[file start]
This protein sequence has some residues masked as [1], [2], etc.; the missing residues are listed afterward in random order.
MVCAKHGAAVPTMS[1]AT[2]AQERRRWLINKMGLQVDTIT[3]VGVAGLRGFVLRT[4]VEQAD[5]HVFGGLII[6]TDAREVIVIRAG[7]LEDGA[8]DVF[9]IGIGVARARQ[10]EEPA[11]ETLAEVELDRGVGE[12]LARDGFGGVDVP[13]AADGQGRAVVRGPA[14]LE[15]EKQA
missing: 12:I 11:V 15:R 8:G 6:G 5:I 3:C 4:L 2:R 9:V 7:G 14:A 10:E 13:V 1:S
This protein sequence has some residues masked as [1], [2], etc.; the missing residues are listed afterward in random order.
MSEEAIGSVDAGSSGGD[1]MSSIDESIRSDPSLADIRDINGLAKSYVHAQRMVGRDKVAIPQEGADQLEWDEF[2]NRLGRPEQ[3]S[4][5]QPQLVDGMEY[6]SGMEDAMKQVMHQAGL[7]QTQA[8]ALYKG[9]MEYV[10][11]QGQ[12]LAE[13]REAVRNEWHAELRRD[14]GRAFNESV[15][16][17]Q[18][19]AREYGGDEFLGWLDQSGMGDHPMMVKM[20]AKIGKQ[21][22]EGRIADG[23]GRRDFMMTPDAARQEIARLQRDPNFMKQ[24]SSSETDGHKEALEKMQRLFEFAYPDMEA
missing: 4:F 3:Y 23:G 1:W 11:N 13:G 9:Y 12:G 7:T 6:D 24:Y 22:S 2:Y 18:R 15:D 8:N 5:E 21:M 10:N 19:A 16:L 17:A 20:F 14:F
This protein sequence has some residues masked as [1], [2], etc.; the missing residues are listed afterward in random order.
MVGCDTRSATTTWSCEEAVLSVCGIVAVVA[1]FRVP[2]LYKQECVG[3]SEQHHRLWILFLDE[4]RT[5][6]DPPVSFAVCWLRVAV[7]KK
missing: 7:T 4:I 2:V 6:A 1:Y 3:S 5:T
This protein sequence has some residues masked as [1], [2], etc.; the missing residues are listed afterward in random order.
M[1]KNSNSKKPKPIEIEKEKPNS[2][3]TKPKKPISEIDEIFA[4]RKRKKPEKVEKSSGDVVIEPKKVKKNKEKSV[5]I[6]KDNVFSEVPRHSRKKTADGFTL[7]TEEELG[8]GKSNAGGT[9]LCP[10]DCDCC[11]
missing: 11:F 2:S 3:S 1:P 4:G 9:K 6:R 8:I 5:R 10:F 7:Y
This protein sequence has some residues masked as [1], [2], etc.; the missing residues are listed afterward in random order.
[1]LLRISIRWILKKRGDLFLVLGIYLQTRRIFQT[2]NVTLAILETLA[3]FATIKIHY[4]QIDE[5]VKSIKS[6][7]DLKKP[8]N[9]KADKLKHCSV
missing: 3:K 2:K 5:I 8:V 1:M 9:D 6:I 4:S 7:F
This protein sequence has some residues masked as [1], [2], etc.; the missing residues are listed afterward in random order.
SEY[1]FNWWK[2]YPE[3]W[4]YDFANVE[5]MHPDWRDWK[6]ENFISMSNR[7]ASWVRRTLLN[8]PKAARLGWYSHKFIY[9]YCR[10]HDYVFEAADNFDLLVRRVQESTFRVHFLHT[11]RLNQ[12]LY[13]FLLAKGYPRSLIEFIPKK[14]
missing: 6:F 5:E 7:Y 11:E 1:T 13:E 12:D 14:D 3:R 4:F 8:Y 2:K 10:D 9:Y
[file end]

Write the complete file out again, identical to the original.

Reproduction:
This protein sequence has some residues masked as [1], [2], etc.; the missing residues are listed afterward in random order.
MVCAKHGAAVPTMS[1]AT[2]AQERRRWLINKMGLQVDTIT[3]VGVAGLRGFVLRT[4]VEQAD[5]HVFGGLII[6]TDAREVIVIRAG[7]LEDGA[8]DVF[9]IGIGVARARQ[10]EEPA[11]ETLAEVELDRGVGE[12]LARDGFGGVDVP[13]AADGQGRAVVRGPA[14]LE[15]EKQA
missing: 12:I 11:V 15:R 8:G 6:G 5:I 3:C 4:L 2:R 9:V 7:G 14:A 10:E 13:V 1:S
This protein sequence has some residues masked as [1], [2], etc.; the missing residues are listed afterward in random order.
MSEEAIGSVDAGSSGGD[1]MSSIDESIRSDPSLADIRDINGLAKSYVHAQRMVGRDKVAIPQEGADQLEWDEF[2]NRLGRPEQ[3]S[4][5]QPQLVDGMEY[6]SGMEDAMKQVMHQAGL[7]QTQA[8]ALYKG[9]MEYV[10][11]QGQ[12]LAE[13]REAVRNEWHAELRRD[14]GRAFNESV[15][16][17]Q[18][19]AREYGGDEFLGWLDQSGMGDHPMMVKM[20]AKIGKQ[21][22]EGRIADG[23]GRRDFMMTPDAARQEIARLQRDPNFMKQ[24]SSSETDGHKEALEKMQRLFEFAYPDMEA
missing: 4:F 3:Y 23:G 1:W 11:N 13:G 9:Y 12:G 7:T 6:D 24:Y 22:S 2:Y 18:R 15:D 8:N 5:E 21:M 10:N 19:A 16:L 17:A 20:F 14:F
This protein sequence has some residues masked as [1], [2], etc.; the missing residues are listed afterward in random order.
MVGCDTRSATTTWSCEEAVLSVCGIVAVVA[1]FRVP[2]LYKQECVG[3]SEQHHRLWILFLDE[4]RT[5][6]DPPVSFAVCWLRVAV[7]KK
missing: 7:T 4:I 2:V 6:A 1:Y 3:S 5:T
This protein sequence has some residues masked as [1], [2], etc.; the missing residues are listed afterward in random order.
M[1]KNSNSKKPKPIEIEKEKPNS[2][3]TKPKKPISEIDEIFA[4]RKRKKPEKVEKSSGDVVIEPKKVKKNKEKSV[5]I[6]KDNVFSEVPRHSRKKTADGFTL[7]TEEELG[8]GKSNAGGT[9]LCP[10]DCDCC[11]
missing: 11:F 2:S 3:S 1:P 4:G 9:K 6:R 8:I 5:R 10:F 7:Y
This protein sequence has some residues masked as [1], [2], etc.; the missing residues are listed afterward in random order.
[1]LLRISIRWILKKRGDLFLVLGIYLQTRRIFQT[2]NVTLAILETLA[3]FATIKIHY[4]QIDE[5]VKSIKS[6][7]DLKKP[8]N[9]KADKLKHCSV
missing: 3:K 2:K 5:I 8:V 1:M 9:D 6:I 4:S 7:F
This protein sequence has some residues masked as [1], [2], etc.; the missing residues are listed afterward in random order.
SEY[1]FNWWK[2]YPE[3]W[4]YDFANVE[5]MHPDWRDWK[6]ENFISMSNR[7]ASWVRRTLLN[8]PKAARLGWYSHKFIY[9]YCR[10]HDYVFEAADNFDLLVRRVQESTFRVHFLHT[11]RLNQ[12]LY[13]FLLAKGYPRSLIEFIPKK[14]
missing: 6:F 5:E 7:Y 11:E 1:T 13:E 12:D 14:D 3:R 4:F 8:Y 2:K 10:D 9:Y